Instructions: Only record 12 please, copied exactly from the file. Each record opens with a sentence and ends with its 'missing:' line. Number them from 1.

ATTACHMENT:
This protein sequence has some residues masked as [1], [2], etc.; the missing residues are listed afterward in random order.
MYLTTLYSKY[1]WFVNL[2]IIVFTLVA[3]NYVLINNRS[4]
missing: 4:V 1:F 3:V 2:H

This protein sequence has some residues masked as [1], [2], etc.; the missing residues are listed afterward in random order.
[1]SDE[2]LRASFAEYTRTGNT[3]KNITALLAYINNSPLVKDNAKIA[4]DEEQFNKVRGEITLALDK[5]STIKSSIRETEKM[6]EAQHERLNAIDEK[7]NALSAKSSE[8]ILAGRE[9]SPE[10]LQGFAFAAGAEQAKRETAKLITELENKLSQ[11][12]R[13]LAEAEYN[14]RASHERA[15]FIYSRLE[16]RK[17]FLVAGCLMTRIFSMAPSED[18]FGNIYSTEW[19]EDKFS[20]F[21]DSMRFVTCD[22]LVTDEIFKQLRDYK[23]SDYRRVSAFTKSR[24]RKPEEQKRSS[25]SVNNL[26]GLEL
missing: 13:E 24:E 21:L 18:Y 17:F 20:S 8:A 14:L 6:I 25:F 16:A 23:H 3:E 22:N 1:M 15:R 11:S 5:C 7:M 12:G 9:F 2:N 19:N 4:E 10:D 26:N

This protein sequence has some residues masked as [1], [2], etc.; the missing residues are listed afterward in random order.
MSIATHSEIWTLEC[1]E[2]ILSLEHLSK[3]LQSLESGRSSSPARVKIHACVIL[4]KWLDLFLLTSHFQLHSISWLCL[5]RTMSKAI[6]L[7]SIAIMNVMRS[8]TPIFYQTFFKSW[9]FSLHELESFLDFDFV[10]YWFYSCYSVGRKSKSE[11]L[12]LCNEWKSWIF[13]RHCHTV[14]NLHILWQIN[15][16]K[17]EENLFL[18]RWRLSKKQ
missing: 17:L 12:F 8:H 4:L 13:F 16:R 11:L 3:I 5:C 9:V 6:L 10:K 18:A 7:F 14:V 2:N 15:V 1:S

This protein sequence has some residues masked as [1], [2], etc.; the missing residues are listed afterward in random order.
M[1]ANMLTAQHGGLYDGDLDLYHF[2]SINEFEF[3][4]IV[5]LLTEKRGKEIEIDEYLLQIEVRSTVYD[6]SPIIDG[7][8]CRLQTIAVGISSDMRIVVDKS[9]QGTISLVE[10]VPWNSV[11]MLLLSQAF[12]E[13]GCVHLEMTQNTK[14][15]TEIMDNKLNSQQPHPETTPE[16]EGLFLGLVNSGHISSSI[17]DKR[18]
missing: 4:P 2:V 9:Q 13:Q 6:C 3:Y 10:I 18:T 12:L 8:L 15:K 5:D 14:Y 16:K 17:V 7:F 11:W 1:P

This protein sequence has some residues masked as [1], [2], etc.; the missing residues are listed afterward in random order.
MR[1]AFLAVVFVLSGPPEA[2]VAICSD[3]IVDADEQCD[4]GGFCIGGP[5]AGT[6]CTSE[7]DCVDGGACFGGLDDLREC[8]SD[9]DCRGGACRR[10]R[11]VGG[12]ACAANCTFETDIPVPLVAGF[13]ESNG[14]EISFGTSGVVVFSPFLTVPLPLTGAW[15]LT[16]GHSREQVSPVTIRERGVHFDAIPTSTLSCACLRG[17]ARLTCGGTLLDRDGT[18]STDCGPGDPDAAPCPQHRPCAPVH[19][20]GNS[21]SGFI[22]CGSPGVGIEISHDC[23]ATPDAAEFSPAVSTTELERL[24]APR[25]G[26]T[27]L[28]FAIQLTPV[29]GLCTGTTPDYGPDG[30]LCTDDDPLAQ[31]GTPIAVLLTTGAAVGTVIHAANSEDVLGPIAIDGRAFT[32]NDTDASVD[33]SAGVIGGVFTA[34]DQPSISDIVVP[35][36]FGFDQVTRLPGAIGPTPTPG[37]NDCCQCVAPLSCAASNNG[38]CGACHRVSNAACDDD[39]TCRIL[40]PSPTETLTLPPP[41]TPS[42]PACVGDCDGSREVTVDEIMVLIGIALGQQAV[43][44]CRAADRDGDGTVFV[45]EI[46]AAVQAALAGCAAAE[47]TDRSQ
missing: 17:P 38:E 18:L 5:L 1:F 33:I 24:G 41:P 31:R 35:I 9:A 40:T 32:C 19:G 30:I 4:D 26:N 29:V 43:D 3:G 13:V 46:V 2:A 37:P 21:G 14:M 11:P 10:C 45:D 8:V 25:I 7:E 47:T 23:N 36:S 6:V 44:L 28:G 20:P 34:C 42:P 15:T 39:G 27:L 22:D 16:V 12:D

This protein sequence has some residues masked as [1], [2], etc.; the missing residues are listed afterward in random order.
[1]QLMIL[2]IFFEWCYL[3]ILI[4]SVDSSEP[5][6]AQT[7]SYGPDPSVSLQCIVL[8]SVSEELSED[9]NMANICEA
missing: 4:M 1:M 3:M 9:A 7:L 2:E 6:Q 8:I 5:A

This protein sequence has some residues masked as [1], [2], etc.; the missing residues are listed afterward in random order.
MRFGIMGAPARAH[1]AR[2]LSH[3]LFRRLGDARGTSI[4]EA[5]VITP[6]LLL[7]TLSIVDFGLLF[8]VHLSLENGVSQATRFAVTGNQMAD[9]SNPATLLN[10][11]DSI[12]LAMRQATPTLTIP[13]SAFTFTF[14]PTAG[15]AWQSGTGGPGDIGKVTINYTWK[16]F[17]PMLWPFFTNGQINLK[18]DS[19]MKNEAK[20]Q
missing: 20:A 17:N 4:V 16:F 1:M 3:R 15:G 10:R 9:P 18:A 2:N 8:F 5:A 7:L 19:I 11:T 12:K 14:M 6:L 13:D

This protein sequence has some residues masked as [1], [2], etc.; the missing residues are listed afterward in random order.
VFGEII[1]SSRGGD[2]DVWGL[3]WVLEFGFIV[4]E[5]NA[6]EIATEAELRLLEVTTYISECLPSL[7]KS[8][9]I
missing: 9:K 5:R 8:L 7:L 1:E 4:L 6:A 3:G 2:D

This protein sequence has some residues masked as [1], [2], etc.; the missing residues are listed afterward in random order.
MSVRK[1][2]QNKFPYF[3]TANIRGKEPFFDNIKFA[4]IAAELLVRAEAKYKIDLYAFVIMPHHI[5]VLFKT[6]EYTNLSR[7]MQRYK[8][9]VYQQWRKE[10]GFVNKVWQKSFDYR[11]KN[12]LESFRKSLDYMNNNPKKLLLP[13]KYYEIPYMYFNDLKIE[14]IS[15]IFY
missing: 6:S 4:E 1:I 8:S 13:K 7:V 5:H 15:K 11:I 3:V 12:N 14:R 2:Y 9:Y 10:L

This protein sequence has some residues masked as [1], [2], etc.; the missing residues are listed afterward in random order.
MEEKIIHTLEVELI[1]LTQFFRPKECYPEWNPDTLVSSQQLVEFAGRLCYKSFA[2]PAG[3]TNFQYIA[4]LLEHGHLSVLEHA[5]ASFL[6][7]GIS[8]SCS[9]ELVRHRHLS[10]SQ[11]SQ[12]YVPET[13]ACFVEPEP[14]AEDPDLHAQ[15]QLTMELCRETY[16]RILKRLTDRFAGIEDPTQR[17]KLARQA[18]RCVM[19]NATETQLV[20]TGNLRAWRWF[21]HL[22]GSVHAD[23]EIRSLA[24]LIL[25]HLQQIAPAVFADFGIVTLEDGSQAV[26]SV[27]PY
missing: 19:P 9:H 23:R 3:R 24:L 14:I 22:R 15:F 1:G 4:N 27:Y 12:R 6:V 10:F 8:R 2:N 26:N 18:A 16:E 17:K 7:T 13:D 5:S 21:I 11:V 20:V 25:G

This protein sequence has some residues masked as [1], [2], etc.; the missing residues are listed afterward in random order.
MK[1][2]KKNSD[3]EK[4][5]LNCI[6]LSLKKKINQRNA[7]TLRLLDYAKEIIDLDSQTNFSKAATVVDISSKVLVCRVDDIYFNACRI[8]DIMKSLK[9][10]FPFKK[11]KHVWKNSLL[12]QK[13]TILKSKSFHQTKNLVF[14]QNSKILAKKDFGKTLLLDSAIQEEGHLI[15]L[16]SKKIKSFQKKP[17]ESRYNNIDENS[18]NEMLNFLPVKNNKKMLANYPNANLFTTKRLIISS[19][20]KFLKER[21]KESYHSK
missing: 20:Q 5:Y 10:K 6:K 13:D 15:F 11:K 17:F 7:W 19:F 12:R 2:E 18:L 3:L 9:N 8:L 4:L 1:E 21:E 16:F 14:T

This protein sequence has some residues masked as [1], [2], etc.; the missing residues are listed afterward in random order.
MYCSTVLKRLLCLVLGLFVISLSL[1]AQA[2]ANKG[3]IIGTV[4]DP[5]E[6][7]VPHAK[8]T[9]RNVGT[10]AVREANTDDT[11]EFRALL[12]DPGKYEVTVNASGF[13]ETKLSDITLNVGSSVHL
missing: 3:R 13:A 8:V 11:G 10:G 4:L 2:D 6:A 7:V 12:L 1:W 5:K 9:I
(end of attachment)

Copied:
This protein sequence has some residues masked as [1], [2], etc.; the missing residues are listed afterward in random order.
MYCSTVLKRLLCLVLGLFVISLSL[1]AQA[2]ANKG[3]IIGTV[4]DP[5]E[6][7]VPHAK[8]T[9]RNVGT[10]AVREANTDDT[11]EFRALL[12]DPGKYEVTVNASGF[13]ETKLSDITLNVGSSVHL
missing: 3:R 13:A 8:V 11:G 10:G 4:L 2:D 6:A 7:V 12:L 1:W 5:K 9:I